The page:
Example script showing how to use a stateful LSTM model and how its stateless counterpart performs.
More documentation about the Keras LSTM model can be found at https://keras.io/layers/recurrent/#lstm
The models are trained on an input/output pair, where the input is a generated uniformly distributed random sequence of length = "input_len", and the output is a moving average of the input with window length = "tsteps". Both "input_len" and "tsteps" are defined in the "editable parameters" section.
A larger "tsteps" value means that the LSTM will need more memory to figure out the input-output relationship. This memory length is controlled by the "lahead" variable (more details below).
The rest of the parameters are: - input_len: the length of the generated input sequence - lahead: the input sequence length that the LSTM is trained on for each output point - batch_size, epochs: same parameters as in the model.fit(...) function
When lahead > 1, the model input is preprocessed to a "rolling window view" of the data, with the window length = "lahead". This is similar to sklearn's "view_as_windows" with "window_shape" being a single number Ref: http://scikit-image.org/docs/0.10.x/api/skimage.util.html#view-as-windows
When lahead < tsteps, only the stateful LSTM converges because its statefulness allows it to see beyond the capability that lahead gave it to fit the n-point average. The stateless LSTM does not have this capability, and hence is limited by its "lahead" parameter, which is not sufficient to see the n-point average.
When lahead >= tsteps, both the stateful and stateless LSTM converge.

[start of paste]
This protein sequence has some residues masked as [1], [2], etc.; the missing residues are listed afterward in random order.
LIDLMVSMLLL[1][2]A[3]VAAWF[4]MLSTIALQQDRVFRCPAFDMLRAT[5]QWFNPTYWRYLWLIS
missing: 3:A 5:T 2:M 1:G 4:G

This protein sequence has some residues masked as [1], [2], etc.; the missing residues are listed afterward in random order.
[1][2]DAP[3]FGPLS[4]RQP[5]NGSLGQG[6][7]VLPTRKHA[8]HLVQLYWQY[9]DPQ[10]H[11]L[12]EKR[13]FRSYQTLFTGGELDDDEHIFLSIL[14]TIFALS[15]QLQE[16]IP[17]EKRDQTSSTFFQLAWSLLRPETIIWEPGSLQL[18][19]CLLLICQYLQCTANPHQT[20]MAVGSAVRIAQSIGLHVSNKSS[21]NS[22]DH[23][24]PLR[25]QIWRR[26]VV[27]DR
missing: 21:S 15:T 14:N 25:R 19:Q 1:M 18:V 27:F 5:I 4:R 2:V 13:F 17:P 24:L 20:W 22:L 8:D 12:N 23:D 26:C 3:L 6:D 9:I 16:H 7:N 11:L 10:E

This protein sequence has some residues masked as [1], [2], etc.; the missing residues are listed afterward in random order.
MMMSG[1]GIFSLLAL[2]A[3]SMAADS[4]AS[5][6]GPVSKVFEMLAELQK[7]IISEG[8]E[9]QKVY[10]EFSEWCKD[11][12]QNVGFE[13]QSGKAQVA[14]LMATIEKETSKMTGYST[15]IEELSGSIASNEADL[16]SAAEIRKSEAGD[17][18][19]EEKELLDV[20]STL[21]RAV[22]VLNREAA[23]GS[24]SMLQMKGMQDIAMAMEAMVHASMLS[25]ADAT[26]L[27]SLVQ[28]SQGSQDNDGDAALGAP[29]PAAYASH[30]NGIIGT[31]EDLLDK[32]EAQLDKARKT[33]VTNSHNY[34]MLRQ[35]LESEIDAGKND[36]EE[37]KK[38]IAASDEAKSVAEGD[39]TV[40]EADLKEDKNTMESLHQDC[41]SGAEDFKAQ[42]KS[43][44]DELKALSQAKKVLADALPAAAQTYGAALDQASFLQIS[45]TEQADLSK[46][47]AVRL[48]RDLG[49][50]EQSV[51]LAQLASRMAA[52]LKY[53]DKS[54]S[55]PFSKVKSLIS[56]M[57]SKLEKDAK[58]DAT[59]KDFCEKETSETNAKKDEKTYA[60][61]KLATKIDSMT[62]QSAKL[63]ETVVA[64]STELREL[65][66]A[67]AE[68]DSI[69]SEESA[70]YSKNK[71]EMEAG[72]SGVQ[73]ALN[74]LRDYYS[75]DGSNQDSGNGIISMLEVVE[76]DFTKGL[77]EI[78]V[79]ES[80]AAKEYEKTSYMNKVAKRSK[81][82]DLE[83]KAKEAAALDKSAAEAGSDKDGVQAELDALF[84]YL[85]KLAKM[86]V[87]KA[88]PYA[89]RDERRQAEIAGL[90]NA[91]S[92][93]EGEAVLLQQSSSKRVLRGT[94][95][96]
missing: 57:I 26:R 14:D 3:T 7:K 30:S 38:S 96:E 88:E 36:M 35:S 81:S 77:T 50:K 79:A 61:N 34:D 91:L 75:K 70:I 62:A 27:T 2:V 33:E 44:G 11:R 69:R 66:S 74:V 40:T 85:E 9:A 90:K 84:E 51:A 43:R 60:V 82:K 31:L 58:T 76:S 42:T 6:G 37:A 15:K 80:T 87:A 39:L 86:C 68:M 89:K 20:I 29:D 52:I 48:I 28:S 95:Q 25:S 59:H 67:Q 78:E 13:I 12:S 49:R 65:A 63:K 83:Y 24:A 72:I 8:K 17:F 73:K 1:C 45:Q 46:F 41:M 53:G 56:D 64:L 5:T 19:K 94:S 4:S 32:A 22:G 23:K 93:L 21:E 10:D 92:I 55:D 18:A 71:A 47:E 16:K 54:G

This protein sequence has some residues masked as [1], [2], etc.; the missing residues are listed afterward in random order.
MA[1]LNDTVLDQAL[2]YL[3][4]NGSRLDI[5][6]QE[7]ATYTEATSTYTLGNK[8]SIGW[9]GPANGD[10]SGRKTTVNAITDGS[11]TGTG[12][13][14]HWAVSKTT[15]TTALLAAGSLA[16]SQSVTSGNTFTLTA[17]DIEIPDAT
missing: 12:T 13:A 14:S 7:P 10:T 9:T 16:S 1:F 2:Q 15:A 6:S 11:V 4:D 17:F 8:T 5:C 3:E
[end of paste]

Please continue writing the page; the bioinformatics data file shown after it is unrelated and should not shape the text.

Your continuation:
from __future__ import print_function import numpy as np import matplotlib.pyplot as plt import pandas as pd from keras.models import Sequential from keras.layers import Dense, LSTM # ---------------------------------------------------------- # EDITABLE PARAMETERS # Read the documentation in the script head for more details # ---------------------------------------------------------- # length of input input_len = 1000 # The window length of the moving average used to generate # the output from the input in the input/output pair used # to train the LSTM # e.g. if tsteps=2 and input=[1, 2, 3, 4, 5], # then output=[1.5, 2.5, 3.5, 4.5] tsteps = 2 # The input sequence length that the LSTM is trained on for each output point lahead = 1 # training parameters passed to "model.fit(...)" batch_size = 1 epochs = 10 # ------------ # MAIN PROGRAM # ------------ print("*" * 33) if lahead >= tsteps: print("STATELESS LSTM WILL ALSO CONVERGE") else: print("STATELESS LSTM WILL NOT CONVERGE") print("*" * 33) np.random.seed(1986) print('Generating Data...') def gen_uniform_amp(amp=1, xn=10000): """Generates uniform random data between -amp and +amp and of length xn Arguments: amp: maximum/minimum range of uniform data xn: length of series """ data_input = np.random.uniform(-1 * amp, +1 * amp, xn) data_input = pd.DataFrame(data_input) return data_input # Since the output is a moving average of the input, # the first few points of output will be NaN # and will be dropped from the generated data # before training the LSTM. # Also, when lahead > 1, # the preprocessing step later of "rolling window view" # will also cause some points to be lost. # For aesthetic reasons, # in order to maintain generated data length = input_len after pre-processing, # add a few points to account for the values that will be lost. to_drop = max(tsteps - 1, lahead - 1) data_input = gen_uniform_amp(amp=0.1, xn=input_len + to_drop) # set the target to be a N-point average of the input expected_output = data_input.rolling(window=tsteps, center=False).mean() # when lahead > 1, need to convert the input to "rolling window view" # https://docs.scipy.org/doc/numpy/reference/generated/numpy.repeat.html if lahead > 1: data_input = np.repeat(data_input.values, repeats=lahead, axis=1) data_input = pd.DataFrame(data_input) for i, c in enumerate(data_input.columns): data_input[c] = data_input[c].shift(i) # drop the nan expected_output = expected_output[to_drop:] data_input = data_input[to_drop:] print('Input shape:', data_input.shape) print('Output shape:', expected_output.shape) print('Input head: ') print(data_input.head()) print('Output head: ') print(expected_output.head()) print('Input tail: ') print(data_input.tail()) print('Output tail: ') print(expected_output.tail()) print('Plotting input and expected output') plt.plot(data_input[:10], '.') plt.plot(expected_output[:10], '-') plt.legend(['Input', 'Expected output']) plt.title('Input') plt.show() def create_model(stateful): model = Sequential() model.add(LSTM(20, input_shape=(lahead, 1), batch_size=batch_size, stateful=stateful)) model.add(Dense(1)) model.compile(loss='mse', optimizer='adam') return model print('Creating Stateful Model...') model_stateful = create_model(stateful=True) # split train/test data def split_data(x, y, ratio=0.8): to_train = int(input_len * ratio) # tweak to match with batch_size to_train -= to_train % batch_size x_train = x[:to_train] y_train = y[:to_train] x_test = x[to_train:] y_test = y[to_train:] # tweak to match with batch_size to_drop = x.shape % batch_size if to_drop > 0: x_test = x_test[:-1 * to_drop] y_test = y_test[:-1 * to_drop] # some reshaping reshape_3 = lambda x: x.values.reshape((x.shape, x.shape, 1)) x_train = reshape_3(x_train) x_test = reshape_3(x_test) reshape_2 = lambda x: x.values.reshape((x.shape, 1)) y_train = reshape_2(y_train) y_test = reshape_2(y_test) return (x_train, y_train), (x_test, y_test) (x_train, y_train), (x_test, y_test) = split_data(data_input, expected_output) print('x_train.shape: ', x_train.shape) print('y_train.shape: ', y_train.shape) print('x_test.shape: ', x_test.shape) print('y_test.shape: ', y_test.shape) print('Training') for i in range(epochs): print('Epoch', i + 1, '/', epochs) # Note that the last state for sample i in a batch will # be used as initial state for sample i in the next batch. # Thus we are simultaneously training on batch_size series with # lower resolution than the original series contained in data_input. # Each of these series are offset by one step and can be # extracted with data_input[i::batch_size]. model_stateful.fit(x_train, y_train, batch_size=batch_size, epochs=1, verbose=1, validation_data=(x_test, y_test), shuffle=False) model_stateful.reset_states() print('Predicting') predicted_stateful = model_stateful.predict(x_test, batch_size=batch_size) print('Creating Stateless Model...') model_stateless = create_model(stateful=False) print('Training') model_stateless.fit(x_train, y_train, batch_size=batch_size, epochs=epochs, verbose=1, validation_data=(x_test, y_test), shuffle=False) print('Predicting') predicted_stateless = model_stateless.predict(x_test, batch_size=batch_size) # ---------------------------- print('Plotting Results') plt.subplot(3, 1, 1) plt.plot(y_test) plt.title('Expected') plt.subplot(3, 1, 2) # drop the first "tsteps-1" because it is not possible to predict them # since the "previous" timesteps to use do not exist plt.plot((y_test - predicted_stateful).flatten()[tsteps - 1:]) plt.title('Stateful: Expected - Predicted') plt.subplot(3, 1, 3) plt.plot((y_test - predicted_stateless).flatten()) plt.title('Stateless: Expected - Predicted') plt.show()